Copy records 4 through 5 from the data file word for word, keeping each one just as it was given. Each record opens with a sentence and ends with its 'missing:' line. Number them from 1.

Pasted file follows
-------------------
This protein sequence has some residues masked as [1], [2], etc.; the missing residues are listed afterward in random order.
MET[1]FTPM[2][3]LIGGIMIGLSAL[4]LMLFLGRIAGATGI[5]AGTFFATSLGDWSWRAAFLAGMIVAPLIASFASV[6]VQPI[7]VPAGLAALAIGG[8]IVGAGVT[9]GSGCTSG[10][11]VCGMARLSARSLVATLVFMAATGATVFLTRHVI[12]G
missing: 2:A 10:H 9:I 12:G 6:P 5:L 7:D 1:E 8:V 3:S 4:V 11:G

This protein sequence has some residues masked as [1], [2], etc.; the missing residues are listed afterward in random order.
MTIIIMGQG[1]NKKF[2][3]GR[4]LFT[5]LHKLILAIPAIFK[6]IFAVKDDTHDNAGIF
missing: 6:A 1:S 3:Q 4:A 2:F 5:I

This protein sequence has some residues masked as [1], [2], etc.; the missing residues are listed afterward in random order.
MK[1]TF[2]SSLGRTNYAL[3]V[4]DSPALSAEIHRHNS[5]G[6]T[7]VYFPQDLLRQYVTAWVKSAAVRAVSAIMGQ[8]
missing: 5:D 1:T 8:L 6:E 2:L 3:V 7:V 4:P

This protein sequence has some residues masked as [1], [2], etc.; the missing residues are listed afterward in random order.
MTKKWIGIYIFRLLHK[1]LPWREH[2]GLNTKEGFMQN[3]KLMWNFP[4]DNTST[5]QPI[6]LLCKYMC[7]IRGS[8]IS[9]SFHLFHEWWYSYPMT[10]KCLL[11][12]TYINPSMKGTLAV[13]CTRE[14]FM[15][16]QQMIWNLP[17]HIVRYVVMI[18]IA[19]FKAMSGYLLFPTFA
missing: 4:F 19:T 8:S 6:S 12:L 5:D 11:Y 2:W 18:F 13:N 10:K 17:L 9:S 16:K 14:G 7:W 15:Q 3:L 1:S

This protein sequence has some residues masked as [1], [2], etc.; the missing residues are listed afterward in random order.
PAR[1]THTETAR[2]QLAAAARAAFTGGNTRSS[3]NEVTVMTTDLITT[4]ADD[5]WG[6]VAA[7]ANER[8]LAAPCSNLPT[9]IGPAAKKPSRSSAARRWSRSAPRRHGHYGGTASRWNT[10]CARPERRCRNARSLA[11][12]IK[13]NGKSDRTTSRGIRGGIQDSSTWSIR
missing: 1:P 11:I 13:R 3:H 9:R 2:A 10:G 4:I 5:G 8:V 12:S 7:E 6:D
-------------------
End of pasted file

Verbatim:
This protein sequence has some residues masked as [1], [2], etc.; the missing residues are listed afterward in random order.
MTKKWIGIYIFRLLHK[1]LPWREH[2]GLNTKEGFMQN[3]KLMWNFP[4]DNTST[5]QPI[6]LLCKYMC[7]IRGS[8]IS[9]SFHLFHEWWYSYPMT[10]KCLL[11][12]TYINPSMKGTLAV[13]CTRE[14]FM[15][16]QQMIWNLP[17]HIVRYVVMI[18]IA[19]FKAMSGYLLFPTFA
missing: 4:F 19:T 8:S 6:S 12:L 5:D 11:Y 2:W 18:F 13:N 10:K 17:L 9:S 16:K 14:G 7:W 15:Q 3:L 1:S

This protein sequence has some residues masked as [1], [2], etc.; the missing residues are listed afterward in random order.
PAR[1]THTETAR[2]QLAAAARAAFTGGNTRSS[3]NEVTVMTTDLITT[4]ADD[5]WG[6]VAA[7]ANER[8]LAAPCSNLPT[9]IGPAAKKPSRSSAARRWSRSAPRRHGHYGGTASRWNT[10]CARPERRCRNARSLA[11][12]IK[13]NGKSDRTTSRGIRGGIQDSSTWSIR
missing: 1:P 11:I 13:R 3:H 9:R 2:A 10:G 4:I 5:G 8:V 12:S 7:E 6:D